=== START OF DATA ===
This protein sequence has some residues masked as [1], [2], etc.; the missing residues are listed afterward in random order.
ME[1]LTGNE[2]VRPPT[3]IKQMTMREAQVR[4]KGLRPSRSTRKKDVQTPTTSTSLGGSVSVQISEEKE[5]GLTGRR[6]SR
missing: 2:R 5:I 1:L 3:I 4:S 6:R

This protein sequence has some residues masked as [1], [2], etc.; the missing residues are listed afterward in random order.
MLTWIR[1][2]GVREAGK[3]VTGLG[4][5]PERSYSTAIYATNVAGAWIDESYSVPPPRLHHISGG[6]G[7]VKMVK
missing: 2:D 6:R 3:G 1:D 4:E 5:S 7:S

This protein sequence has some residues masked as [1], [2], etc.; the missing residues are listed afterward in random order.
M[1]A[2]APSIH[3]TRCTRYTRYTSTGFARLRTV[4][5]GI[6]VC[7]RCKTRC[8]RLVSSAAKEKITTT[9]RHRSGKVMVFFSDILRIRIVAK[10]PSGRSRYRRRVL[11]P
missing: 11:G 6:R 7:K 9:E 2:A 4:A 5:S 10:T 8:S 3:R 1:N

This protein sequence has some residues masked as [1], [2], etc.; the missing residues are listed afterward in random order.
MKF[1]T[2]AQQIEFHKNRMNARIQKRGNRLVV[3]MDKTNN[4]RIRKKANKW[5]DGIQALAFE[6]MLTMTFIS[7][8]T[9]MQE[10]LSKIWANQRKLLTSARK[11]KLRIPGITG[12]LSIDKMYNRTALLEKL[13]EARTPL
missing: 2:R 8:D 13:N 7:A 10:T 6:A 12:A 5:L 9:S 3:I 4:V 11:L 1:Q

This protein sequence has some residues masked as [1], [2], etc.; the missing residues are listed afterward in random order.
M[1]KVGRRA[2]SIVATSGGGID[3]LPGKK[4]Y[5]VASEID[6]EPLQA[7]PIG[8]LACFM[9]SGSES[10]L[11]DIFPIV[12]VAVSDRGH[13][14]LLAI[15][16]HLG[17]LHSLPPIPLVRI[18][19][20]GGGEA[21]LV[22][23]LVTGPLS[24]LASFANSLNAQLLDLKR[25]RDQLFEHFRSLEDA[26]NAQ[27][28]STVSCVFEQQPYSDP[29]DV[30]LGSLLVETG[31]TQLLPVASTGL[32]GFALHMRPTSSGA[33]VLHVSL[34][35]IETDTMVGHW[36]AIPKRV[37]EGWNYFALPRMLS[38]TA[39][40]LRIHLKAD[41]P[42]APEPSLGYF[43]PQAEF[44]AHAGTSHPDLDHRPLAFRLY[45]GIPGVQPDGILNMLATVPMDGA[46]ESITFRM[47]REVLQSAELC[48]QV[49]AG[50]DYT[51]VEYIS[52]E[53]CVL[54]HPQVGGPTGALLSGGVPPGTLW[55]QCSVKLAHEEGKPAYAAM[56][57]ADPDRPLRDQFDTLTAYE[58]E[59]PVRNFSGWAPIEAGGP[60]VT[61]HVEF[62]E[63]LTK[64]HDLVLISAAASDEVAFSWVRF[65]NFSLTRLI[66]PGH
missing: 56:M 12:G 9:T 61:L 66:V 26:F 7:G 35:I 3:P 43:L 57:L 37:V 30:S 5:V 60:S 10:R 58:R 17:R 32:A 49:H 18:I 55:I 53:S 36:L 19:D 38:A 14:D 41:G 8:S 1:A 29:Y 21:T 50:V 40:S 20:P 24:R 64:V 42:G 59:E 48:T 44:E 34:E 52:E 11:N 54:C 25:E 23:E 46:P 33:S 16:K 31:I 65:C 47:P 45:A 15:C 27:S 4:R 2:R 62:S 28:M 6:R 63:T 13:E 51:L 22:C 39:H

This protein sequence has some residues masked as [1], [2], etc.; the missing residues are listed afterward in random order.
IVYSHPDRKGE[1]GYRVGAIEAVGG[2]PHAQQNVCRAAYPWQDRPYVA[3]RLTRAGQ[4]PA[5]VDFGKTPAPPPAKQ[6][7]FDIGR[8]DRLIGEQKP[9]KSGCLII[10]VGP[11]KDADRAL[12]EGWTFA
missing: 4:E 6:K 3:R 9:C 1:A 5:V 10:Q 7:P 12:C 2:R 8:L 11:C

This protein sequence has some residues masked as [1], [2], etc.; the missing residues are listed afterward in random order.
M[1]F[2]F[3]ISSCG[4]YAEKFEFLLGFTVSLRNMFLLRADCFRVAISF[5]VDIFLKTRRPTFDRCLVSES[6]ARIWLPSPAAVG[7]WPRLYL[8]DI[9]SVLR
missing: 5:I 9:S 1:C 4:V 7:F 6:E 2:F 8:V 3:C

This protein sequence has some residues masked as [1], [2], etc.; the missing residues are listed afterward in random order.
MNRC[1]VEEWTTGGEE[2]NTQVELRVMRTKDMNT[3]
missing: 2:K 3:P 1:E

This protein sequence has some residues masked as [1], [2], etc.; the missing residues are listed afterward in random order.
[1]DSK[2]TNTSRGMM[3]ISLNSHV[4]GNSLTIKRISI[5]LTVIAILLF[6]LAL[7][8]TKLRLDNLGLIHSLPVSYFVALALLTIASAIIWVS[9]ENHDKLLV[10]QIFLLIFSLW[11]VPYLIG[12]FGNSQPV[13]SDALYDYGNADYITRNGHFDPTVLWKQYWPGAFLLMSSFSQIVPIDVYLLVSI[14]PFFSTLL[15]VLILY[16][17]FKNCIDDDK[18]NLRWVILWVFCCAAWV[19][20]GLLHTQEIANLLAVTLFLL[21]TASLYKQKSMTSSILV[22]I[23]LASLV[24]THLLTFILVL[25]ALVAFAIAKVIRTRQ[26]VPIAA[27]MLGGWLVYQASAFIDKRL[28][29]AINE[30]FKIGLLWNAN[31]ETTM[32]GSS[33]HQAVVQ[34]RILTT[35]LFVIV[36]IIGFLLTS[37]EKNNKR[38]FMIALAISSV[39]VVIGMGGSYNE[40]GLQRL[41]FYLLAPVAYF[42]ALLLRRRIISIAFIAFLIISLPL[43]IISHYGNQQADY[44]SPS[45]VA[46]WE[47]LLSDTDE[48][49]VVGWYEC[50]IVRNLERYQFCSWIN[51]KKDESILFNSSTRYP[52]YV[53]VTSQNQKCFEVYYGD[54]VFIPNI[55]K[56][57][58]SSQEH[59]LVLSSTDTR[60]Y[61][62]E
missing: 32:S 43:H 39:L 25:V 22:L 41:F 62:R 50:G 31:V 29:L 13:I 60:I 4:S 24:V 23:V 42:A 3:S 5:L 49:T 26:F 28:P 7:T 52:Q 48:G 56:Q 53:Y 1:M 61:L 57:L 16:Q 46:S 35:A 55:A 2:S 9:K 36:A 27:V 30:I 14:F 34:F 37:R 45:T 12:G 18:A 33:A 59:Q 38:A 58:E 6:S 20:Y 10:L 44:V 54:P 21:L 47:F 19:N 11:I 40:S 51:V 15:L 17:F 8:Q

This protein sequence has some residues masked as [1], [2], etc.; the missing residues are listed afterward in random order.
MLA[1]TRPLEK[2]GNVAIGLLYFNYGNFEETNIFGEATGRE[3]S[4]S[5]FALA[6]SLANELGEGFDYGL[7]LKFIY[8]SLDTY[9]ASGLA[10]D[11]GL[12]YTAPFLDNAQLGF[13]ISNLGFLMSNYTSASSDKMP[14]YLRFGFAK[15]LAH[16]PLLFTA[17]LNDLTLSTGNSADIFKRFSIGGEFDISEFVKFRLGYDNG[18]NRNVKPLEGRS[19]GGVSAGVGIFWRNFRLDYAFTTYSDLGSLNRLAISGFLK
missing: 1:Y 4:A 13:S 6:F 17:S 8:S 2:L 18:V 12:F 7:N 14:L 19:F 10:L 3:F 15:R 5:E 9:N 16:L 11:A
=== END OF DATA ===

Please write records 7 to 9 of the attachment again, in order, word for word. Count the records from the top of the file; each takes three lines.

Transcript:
This protein sequence has some residues masked as [1], [2], etc.; the missing residues are listed afterward in random order.
M[1]F[2]F[3]ISSCG[4]YAEKFEFLLGFTVSLRNMFLLRADCFRVAISF[5]VDIFLKTRRPTFDRCLVSES[6]ARIWLPSPAAVG[7]WPRLYL[8]DI[9]SVLR
missing: 5:I 9:S 1:C 4:V 7:F 6:E 2:F 8:V 3:C

This protein sequence has some residues masked as [1], [2], etc.; the missing residues are listed afterward in random order.
MNRC[1]VEEWTTGGEE[2]NTQVELRVMRTKDMNT[3]
missing: 2:K 3:P 1:E

This protein sequence has some residues masked as [1], [2], etc.; the missing residues are listed afterward in random order.
[1]DSK[2]TNTSRGMM[3]ISLNSHV[4]GNSLTIKRISI[5]LTVIAILLF[6]LAL[7][8]TKLRLDNLGLIHSLPVSYFVALALLTIASAIIWVS[9]ENHDKLLV[10]QIFLLIFSLW[11]VPYLIG[12]FGNSQPV[13]SDALYDYGNADYITRNGHFDPTVLWKQYWPGAFLLMSSFSQIVPIDVYLLVSI[14]PFFSTLL[15]VLILY[16][17]FKNCIDDDK[18]NLRWVILWVFCCAAWV[19][20]GLLHTQEIANLLAVTLFLL[21]TASLYKQKSMTSSILV[22]I[23]LASLV[24]THLLTFILVL[25]ALVAFAIAKVIRTRQ[26]VPIAA[27]MLGGWLVYQASAFIDKRL[28][29]AINE[30]FKIGLLWNAN[31]ETTM[32]GSS[33]HQAVVQ[34]RILTT[35]LFVIV[36]IIGFLLTS[37]EKNNKR[38]FMIALAISSV[39]VVIGMGGSYNE[40]GLQRL[41]FYLLAPVAYF[42]ALLLRRRIISIAFIAFLIISLPL[43]IISHYGNQQADY[44]SPS[45]VA[46]WE[47]LLSDTDE[48][49]VVGWYEC[50]IVRNLERYQFCSWIN[51]KKDESILFNSSTRYP[52]YV[53]VTSQNQKCFEVYYGD[54]VFIPNI[55]K[56][57][58]SSQEH[59]LVLSSTDTR[60]Y[61][62]E
missing: 32:S 43:H 39:L 25:V 22:L 41:F 62:R 50:G 31:V 29:L 13:I 60:I 4:S 24:V 23:V 42:A 3:S 5:L 49:T 26:F 28:P 7:T 52:Q 48:G 56:Q 53:Y 1:M 61:L 57:L 16:Q 46:S 35:A 55:A 2:S 9:K 36:A 27:V 30:I 14:F 34:F 37:R 45:T 12:G 18:A 33:A 59:Q 38:A 58:E 6:S 20:Y 10:L 44:V 54:P 21:L 47:F 19:N 11:I 40:S 51:V 15:L 17:F 8:Q